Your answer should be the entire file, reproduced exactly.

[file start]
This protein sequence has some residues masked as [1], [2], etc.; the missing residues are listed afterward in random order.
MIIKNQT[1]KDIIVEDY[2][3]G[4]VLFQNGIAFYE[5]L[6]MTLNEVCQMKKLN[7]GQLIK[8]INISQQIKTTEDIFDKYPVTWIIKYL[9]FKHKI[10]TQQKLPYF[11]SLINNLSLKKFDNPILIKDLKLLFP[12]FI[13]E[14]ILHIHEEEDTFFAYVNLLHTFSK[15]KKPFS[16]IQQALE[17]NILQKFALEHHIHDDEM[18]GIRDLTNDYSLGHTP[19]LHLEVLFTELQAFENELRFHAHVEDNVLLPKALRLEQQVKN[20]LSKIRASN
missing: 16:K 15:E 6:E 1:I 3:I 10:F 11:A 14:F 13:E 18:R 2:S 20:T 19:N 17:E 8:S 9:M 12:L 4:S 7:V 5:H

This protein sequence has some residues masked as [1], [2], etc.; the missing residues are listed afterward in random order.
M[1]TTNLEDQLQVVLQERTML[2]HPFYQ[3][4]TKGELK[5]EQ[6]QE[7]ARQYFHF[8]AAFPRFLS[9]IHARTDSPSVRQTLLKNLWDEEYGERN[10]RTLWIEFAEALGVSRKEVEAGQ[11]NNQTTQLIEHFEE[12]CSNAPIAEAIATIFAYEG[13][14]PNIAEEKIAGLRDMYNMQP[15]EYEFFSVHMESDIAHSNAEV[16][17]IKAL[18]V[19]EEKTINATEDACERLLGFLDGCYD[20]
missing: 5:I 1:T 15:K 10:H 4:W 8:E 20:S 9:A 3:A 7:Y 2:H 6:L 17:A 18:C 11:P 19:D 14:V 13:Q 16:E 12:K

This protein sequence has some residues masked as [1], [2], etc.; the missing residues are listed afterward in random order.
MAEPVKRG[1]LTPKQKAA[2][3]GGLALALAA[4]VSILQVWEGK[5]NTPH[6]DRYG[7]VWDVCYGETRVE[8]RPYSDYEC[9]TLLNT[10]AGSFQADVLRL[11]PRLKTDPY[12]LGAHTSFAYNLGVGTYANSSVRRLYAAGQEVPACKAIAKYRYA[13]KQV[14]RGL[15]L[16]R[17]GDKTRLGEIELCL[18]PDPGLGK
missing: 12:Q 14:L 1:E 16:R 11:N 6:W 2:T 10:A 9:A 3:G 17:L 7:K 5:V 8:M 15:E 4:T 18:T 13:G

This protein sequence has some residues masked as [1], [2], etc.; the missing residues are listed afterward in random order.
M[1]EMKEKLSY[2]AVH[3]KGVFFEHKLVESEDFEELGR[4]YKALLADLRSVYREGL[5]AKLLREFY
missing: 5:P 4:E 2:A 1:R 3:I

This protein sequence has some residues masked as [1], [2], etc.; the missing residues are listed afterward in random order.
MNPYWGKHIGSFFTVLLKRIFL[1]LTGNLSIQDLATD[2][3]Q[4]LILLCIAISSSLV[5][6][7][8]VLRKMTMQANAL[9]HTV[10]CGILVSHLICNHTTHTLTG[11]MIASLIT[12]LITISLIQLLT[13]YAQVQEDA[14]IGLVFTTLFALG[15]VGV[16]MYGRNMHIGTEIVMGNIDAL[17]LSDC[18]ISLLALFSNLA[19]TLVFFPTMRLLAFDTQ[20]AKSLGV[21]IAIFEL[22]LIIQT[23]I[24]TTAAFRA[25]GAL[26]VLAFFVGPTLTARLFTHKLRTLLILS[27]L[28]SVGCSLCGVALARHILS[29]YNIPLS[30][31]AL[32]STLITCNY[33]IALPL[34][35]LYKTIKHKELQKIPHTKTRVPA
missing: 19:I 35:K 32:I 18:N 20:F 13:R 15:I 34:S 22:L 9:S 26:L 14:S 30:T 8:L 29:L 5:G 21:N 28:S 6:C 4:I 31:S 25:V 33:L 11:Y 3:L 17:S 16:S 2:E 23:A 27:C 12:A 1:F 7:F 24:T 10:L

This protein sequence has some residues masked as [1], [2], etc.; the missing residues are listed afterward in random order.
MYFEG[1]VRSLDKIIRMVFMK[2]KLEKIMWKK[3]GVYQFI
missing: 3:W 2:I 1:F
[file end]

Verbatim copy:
This protein sequence has some residues masked as [1], [2], etc.; the missing residues are listed afterward in random order.
MIIKNQT[1]KDIIVEDY[2][3]G[4]VLFQNGIAFYE[5]L[6]MTLNEVCQMKKLN[7]GQLIK[8]INISQQIKTTEDIFDKYPVTWIIKYL[9]FKHKI[10]TQQKLPYF[11]SLINNLSLKKFDNPILIKDLKLLFP[12]FI[13]E[14]ILHIHEEEDTFFAYVNLLHTFSK[15]KKPFS[16]IQQALE[17]NILQKFALEHHIHDDEM[18]GIRDLTNDYSLGHTP[19]LHLEVLFTELQAFENELRFHAHVEDNVLLPKALRLEQQVKN[20]LSKIRASN
missing: 16:K 15:E 6:E 1:I 3:I 10:F 11:A 14:F 13:E 18:R 2:S 20:T 19:N 17:E 8:S 9:M 12:L 4:S 7:V 5:H

This protein sequence has some residues masked as [1], [2], etc.; the missing residues are listed afterward in random order.
M[1]TTNLEDQLQVVLQERTML[2]HPFYQ[3][4]TKGELK[5]EQ[6]QE[7]ARQYFHF[8]AAFPRFLS[9]IHARTDSPSVRQTLLKNLWDEEYGERN[10]RTLWIEFAEALGVSRKEVEAGQ[11]NNQTTQLIEHFEE[12]CSNAPIAEAIATIFAYEG[13][14]PNIAEEKIAGLRDMYNMQP[15]EYEFFSVHMESDIAHSNAEV[16][17]IKAL[18]V[19]EEKTINATEDACERLLGFLDGCYD[20]
missing: 5:I 1:T 15:K 10:H 4:W 8:E 20:S 9:A 3:A 7:Y 2:H 6:L 17:A 18:C 11:P 19:D 14:V 13:Q 16:E 12:K

This protein sequence has some residues masked as [1], [2], etc.; the missing residues are listed afterward in random order.
MAEPVKRG[1]LTPKQKAA[2][3]GGLALALAA[4]VSILQVWEGK[5]NTPH[6]DRYG[7]VWDVCYGETRVE[8]RPYSDYEC[9]TLLNT[10]AGSFQADVLRL[11]PRLKTDPY[12]LGAHTSFAYNLGVGTYANSSVRRLYAAGQEVPACKAIAKYRYA[13]KQV[14]RGL[15]L[16]R[17]GDKTRLGEIELCL[18]PDPGLGK
missing: 12:Q 14:L 1:E 16:R 11:N 6:W 2:T 10:A 9:A 3:G 17:L 7:K 5:V 8:M 15:E 4:T 18:T 13:G

This protein sequence has some residues masked as [1], [2], etc.; the missing residues are listed afterward in random order.
M[1]EMKEKLSY[2]AVH[3]KGVFFEHKLVESEDFEELGR[4]YKALLADLRSVYREGL[5]AKLLREFY
missing: 5:P 4:E 2:A 1:R 3:I

This protein sequence has some residues masked as [1], [2], etc.; the missing residues are listed afterward in random order.
MNPYWGKHIGSFFTVLLKRIFL[1]LTGNLSIQDLATD[2][3]Q[4]LILLCIAISSSLV[5][6][7][8]VLRKMTMQANAL[9]HTV[10]CGILVSHLICNHTTHTLTG[11]MIASLIT[12]LITISLIQLLT[13]YAQVQEDA[14]IGLVFTTLFALG[15]VGV[16]MYGRNMHIGTEIVMGNIDAL[17]LSDC[18]ISLLALFSNLA[19]TLVFFPTMRLLAFDTQ[20]AKSLGV[21]IAIFEL[22]LIIQT[23]I[24]TTAAFRA[25]GAL[26]VLAFFVGPTLTARLFTHKLRTLLILS[27]L[28]SVGCSLCGVALARHILS[29]YNIPLS[30][31]AL[32]STLITCNY[33]IALPL[34][35]LYKTIKHKELQKIPHTKTRVPA
missing: 19:I 35:K 32:I 18:N 20:F 13:R 15:I 34:S 22:L 9:S 26:L 14:S 30:T 8:L 29:L 5:G 21:N 28:S 6:C 4:I 31:S 25:V 33:L 11:Y 3:L 17:S 16:S 2:E 23:A 27:C 12:A 1:F 7:F 24:T 10:L

This protein sequence has some residues masked as [1], [2], etc.; the missing residues are listed afterward in random order.
MYFEG[1]VRSLDKIIRMVFMK[2]KLEKIMWKK[3]GVYQFI
missing: 3:W 2:I 1:F